Have you ever wished you could be a fly on the wall, following a day-in-the-life of professional soccer players? What time do they get up in the morning? What do they eat? How do they train? Are they running and jumping and kicking a ball all day, or do they have free time to go to restaurants and bars with their friends? How on earth do they maintain those six-packs?

Perhaps you’re an amateur soccer player wondering if the professional lifestyle is right for you, or maybe you’re just curious about what it’s like to play soccer in the big leagues. Either way, here’s a typical day in the life of professional soccer players.



Professional soccer players usually rise before the sun with an early morning conditioning workout, training session, or weight-lifting time. It can definitely be difficult to get up when it’s still dark outside, but a blaring alarm clock, good music, and a high-quality solar battery can help. Professional athletes also often say that they aim to get eight hours of sleep a night to maximize their training potential; therefore, even if they’re getting out of bed early, they’re likely turning in by 9 pm the night before so that they don’t wake up tired and groggy. 

Usually, a pre-workout breakfast looks like a protein bar and a glass of water. However, after a hard morning workout, professional soccer players earn big breakfasts that provide lots of calories. Many athletes look to consume up to 5,000 calories a day in order to fuel up for their performance, and to start the day, breakfast should be made up of about 50% carbs, 25% protein, and 25% fat. Typical athlete breakfasts include a mixture of fruit and vegetables, yogurt, eggs, breakfast sandwiches, avocado, oatmeal, cereal, peanut butter, and more. 



For most, one workout a day is enough. For professional soccer players, however, two workouts a day is the norm. If the morning featured a conditioning session with laps around the track, the afternoon might feature a technical session that focuses on foot drills. Or, if the morning featured a weight lifting session, perhaps the afternoon is reserved for running. Either way, professional soccer players usually train about two times each day, six days per week. The seventh day is reserved for a little bit of relaxation and recovery.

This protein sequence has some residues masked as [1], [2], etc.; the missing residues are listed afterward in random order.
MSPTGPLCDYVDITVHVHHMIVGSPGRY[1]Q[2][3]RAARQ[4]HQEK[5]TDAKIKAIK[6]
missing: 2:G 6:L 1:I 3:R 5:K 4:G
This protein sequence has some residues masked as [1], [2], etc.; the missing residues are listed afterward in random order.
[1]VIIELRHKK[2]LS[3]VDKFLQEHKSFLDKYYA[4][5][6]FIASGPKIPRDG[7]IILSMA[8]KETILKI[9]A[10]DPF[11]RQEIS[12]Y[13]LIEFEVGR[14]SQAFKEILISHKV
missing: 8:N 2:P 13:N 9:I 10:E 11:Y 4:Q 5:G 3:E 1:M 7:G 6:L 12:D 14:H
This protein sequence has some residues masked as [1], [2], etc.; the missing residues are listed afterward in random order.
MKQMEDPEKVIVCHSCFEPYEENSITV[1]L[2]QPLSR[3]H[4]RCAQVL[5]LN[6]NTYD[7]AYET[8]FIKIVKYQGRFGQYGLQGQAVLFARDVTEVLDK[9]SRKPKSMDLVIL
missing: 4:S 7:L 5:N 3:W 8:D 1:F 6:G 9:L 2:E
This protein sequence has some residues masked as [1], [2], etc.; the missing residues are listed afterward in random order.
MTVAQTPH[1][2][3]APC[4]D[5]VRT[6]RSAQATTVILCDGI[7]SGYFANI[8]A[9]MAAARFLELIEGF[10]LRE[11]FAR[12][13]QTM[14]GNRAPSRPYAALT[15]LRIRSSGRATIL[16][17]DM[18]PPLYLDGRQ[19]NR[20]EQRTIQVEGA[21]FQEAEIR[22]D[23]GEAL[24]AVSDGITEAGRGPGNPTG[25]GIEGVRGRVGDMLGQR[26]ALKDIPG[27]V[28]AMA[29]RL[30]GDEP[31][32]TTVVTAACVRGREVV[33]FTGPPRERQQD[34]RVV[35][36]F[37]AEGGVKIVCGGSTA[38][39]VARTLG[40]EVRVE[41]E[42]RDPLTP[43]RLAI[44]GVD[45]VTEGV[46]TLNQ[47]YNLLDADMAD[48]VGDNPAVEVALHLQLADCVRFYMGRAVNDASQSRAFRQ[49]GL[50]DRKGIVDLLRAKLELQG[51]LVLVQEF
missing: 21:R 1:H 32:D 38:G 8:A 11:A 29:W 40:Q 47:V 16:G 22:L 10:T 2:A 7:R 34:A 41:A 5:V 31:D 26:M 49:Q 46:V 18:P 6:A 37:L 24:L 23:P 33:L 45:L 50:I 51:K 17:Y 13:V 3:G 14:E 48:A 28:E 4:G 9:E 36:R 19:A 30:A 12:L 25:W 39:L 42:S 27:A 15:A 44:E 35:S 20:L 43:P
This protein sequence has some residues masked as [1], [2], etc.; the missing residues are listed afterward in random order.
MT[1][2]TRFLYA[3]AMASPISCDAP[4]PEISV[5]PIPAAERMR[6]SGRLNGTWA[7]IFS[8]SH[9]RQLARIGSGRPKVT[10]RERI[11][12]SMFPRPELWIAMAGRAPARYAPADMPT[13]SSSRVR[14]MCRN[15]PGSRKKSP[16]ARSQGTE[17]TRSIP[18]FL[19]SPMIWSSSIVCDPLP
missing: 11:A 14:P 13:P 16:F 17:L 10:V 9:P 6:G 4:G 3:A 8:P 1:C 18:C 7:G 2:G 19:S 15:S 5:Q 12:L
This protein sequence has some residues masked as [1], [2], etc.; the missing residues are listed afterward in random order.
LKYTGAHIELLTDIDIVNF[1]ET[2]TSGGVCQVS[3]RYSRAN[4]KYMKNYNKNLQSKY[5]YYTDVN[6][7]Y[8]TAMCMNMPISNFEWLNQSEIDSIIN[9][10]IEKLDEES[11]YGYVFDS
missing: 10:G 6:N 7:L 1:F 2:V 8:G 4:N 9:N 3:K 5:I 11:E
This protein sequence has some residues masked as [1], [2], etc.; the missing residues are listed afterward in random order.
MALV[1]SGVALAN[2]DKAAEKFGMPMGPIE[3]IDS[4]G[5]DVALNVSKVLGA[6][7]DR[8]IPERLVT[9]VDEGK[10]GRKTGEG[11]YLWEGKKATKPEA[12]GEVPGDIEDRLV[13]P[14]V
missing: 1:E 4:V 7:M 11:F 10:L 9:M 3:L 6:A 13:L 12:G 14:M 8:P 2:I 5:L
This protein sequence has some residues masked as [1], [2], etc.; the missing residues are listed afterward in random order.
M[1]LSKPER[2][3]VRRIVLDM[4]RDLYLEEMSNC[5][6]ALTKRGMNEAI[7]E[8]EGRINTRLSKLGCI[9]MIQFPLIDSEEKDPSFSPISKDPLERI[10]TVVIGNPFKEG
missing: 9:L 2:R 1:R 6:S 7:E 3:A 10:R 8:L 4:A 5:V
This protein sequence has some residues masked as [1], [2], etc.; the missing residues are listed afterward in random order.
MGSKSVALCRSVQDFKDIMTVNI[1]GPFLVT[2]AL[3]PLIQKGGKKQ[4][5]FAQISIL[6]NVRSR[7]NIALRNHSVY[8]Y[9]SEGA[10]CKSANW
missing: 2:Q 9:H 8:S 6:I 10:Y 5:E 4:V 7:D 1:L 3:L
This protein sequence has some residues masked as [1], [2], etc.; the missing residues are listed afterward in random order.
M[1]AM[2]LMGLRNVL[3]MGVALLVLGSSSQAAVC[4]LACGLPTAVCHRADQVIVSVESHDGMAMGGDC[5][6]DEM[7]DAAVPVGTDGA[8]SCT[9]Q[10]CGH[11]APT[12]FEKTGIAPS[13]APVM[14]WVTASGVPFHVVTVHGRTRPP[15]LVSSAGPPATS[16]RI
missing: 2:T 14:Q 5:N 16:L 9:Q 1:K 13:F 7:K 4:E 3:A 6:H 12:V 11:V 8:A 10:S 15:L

Often, the second training session in a day is followed by a hearty lunch and a well-deserved nap. Lunch often includes sandwiches with lean meat, salad, cheese, wraps, cooked vegetables, almonds, grilled chicken, or anything that provides vitamins and minerals. Afterward, all that hard work is rewarded by a Netflix episode and a quick nap. 



When athletes rise from their naps, it’s time for dinner. This is usually the biggest meal and encompasses delicious and nutritious foods like spaghetti with meat sauce, vegetable and tofu stir fry, chicken and potatoes, chickpea salad, shrimp and grits, and more. Most athletes put an emphasis on meat for dinner so that they can get their protein fix.

After dinner is where athletes get to enjoy a little bit of free time (before their early bedtime, of course). While some athletes choose not to drink alcohol or eat sugar, others do so in moderation. A low-key trip to the bar or a movie night with popcorn and candy in can provide some much-needed social time. However, soccer players save most of their big outings for the off-season. 



It’s worth mentioning, also, that hydration is a huge part of athletes’ lives, as drinking water is what keeps them energized, mobile, and agile. Water is magic; it improves muscle function, regulates blood pressure, and improves circulation. In fact, athletes should drink about one ounce of water per pound of body weight. For a muscular, dense soccer player, that’s a lot of water. Soccer players usually keep a fully-filled water bottle on them at all times so that they remember to sip throughout the day.